The Sunday Mail
Schools open in a few days’ time and almost all Zimbabwean parents, to their immense credit and often with great financial sacrifice, have made the required arrangements to send their children to class, but there is still some confusion and the need to cut coats according to the cloth.
The Government has made some interventions. Tuition fees in the State system will not rise, this is at the Government schools and those run by local government and others where the teachers are all civil servants who are hired, deployed and, critically, paid by the Government out of the general tax revenue.
So here, as Acting Minister of Primary and Secondary Education Professor Amon Muwira made it clear last week, the Government can control tuition fees. These costs absorb the bulk of the education budget, the largest item on the Government’s list. The Government also budgets for textbooks, and so long as these are looked after properly less than 10 percent should be up for replacement each year. Parents should only have to replace lost or damaged books, not the general allocation.
There are two other recognised costs at State schools, the general levy and the boarding fees. Here the ministry has rules. Parents have to approve these additional fees at properly constituted meetings. Ideally, all parents should attend and be prepared to make their voice heard and to vote.
In the case of the general levy, parents should be presented with proper accounts of the previous term or year and with a properly costed budget for the next term or year. Usually, there are essential items that simply have to be bought. If a roof is leaking or plumbing in a bathroom has corroded then obviously this cannot be ignored or deferred. Then there are items that are desirable but which can be deferred in a difficult year, and as we are emerging out of an austerity period with salaries a long way behind inflation for most, this is a challening year. A bit of economic growth, the continuing monthly decline in inflation and the maintenance of the present stability in exchange rates will by next year present a different picture. So can the bus last another year?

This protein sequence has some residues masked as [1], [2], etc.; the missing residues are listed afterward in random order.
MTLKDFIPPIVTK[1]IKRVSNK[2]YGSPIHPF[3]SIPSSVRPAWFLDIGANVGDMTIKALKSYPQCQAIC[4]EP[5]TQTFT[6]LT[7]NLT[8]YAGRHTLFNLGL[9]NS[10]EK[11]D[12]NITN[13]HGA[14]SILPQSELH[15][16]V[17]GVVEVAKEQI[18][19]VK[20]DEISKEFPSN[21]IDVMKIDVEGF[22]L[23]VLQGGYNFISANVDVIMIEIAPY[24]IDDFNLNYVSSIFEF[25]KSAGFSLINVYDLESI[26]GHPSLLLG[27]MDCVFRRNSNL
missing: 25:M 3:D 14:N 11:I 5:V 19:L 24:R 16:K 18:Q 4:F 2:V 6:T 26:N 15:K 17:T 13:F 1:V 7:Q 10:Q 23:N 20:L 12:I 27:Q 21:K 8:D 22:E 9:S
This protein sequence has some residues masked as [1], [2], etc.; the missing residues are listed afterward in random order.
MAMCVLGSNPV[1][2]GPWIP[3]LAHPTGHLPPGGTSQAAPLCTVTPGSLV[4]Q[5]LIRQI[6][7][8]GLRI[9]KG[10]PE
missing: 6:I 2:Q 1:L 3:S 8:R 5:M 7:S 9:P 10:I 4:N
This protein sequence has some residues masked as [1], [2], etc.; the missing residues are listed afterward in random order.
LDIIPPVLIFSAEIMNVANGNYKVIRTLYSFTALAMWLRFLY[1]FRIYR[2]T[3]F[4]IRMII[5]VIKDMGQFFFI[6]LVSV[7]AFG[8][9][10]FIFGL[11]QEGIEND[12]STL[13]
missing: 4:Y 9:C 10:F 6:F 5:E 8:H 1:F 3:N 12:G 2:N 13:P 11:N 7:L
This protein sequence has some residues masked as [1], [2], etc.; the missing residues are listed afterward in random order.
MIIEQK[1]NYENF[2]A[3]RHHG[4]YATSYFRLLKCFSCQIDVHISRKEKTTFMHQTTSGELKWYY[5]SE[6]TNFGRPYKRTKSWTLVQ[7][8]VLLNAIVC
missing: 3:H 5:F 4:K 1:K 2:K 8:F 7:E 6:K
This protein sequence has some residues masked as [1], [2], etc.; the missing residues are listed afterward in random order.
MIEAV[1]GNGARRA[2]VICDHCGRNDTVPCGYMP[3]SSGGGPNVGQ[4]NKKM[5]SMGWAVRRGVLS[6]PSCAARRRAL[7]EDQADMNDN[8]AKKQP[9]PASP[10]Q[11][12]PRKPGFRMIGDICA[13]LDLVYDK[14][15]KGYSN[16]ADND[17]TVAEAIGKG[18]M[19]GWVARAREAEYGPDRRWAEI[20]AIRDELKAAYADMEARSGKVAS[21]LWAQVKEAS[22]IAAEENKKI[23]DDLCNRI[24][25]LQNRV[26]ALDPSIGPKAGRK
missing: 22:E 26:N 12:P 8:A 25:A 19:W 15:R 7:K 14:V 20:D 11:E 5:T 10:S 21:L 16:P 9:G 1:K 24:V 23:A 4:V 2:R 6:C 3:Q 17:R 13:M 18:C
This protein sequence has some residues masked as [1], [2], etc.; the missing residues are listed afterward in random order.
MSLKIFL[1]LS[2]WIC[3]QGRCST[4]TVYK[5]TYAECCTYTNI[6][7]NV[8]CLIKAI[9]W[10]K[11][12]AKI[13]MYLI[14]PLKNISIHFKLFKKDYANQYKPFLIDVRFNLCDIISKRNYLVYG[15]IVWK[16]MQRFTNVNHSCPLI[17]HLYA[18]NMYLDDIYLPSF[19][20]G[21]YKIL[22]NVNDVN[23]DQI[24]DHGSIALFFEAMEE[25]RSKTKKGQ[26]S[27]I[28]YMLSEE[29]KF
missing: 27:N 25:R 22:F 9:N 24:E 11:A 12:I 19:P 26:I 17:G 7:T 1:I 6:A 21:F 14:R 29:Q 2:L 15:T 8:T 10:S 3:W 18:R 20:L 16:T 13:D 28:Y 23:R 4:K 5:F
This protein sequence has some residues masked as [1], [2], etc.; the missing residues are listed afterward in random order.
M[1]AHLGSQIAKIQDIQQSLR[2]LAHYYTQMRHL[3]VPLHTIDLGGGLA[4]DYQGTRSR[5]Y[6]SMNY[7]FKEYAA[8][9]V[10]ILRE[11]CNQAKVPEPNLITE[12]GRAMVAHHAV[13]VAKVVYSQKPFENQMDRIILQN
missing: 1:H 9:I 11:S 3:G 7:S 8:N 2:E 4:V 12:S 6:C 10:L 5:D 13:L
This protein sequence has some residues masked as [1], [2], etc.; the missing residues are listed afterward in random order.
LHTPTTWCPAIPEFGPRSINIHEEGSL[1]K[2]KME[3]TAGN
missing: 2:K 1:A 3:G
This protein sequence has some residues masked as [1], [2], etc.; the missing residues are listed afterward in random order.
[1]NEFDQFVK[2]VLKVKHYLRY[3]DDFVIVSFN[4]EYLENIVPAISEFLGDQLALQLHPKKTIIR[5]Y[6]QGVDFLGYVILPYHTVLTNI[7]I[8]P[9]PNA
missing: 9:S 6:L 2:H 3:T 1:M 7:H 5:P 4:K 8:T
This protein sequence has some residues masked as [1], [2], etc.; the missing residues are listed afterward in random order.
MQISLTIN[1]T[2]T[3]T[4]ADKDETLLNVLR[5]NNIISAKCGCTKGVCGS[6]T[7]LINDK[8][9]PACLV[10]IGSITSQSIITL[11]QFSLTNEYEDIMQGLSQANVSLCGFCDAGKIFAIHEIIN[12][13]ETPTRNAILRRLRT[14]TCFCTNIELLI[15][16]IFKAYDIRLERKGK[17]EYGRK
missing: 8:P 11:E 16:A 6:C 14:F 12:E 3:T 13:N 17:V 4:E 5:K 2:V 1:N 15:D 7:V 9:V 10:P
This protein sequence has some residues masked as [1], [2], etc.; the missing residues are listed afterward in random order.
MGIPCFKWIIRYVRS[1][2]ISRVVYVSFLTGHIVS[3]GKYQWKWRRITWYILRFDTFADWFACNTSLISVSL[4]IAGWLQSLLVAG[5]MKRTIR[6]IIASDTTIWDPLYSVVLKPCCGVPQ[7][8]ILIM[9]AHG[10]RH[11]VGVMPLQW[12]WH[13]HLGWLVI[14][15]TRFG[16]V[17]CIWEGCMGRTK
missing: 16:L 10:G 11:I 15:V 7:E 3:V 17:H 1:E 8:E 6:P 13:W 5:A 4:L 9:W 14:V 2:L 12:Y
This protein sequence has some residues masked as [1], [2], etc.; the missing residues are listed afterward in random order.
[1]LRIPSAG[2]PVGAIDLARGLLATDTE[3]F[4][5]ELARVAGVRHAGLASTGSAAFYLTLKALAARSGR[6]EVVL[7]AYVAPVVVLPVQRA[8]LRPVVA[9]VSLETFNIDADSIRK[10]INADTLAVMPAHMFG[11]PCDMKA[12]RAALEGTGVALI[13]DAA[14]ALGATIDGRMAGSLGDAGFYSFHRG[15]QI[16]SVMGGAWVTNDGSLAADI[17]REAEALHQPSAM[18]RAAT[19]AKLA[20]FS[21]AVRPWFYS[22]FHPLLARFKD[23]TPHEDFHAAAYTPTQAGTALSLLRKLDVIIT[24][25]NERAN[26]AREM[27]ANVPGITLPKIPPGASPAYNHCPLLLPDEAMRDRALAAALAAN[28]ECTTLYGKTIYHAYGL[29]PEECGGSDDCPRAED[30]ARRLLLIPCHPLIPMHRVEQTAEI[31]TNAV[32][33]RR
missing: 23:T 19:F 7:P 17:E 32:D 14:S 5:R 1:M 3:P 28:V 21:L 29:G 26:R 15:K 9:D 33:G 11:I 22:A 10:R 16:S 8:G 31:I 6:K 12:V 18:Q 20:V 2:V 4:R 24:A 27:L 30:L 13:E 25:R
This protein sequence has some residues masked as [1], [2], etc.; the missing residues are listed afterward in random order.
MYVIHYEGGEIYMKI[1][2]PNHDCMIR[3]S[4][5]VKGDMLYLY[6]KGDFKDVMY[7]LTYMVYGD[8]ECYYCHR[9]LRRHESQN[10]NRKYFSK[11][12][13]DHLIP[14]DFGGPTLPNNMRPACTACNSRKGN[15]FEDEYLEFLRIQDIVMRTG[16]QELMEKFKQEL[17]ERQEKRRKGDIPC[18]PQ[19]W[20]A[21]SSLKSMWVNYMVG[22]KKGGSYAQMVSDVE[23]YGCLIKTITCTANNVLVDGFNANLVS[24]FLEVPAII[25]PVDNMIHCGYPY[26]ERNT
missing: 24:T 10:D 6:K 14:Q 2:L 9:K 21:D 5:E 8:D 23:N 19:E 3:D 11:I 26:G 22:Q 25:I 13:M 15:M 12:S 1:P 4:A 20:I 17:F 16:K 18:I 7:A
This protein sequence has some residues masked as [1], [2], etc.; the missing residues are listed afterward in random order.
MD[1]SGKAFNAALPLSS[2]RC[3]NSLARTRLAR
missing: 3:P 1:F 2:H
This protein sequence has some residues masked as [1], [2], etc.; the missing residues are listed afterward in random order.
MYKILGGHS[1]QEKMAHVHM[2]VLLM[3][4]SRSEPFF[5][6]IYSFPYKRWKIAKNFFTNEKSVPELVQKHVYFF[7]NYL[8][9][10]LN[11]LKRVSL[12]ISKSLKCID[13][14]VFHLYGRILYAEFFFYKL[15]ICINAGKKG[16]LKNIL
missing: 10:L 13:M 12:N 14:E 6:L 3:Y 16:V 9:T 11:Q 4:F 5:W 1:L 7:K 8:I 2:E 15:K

But parents need to take the responsibility of attending meetings and be ready to speak and vote. All too often a small minority, not much more than the 20 percent quorum, actually attend and frequently a small eloquent minority take control of the meeting. These enthusiasts are needed but we cannot afford to ignore the majority. Fears of “victimisation” are daft. A school that will “victimise” a child because the parents speak against the School Development Association chairman is not worth attending.
So parents need to look carefully at the proposals and ensure that all the required items are properly budgeted for. Here, parents can often be useful. Almost all parent bodies have members who are experts in a particular field and who can pick out where a dollar or two can be saved.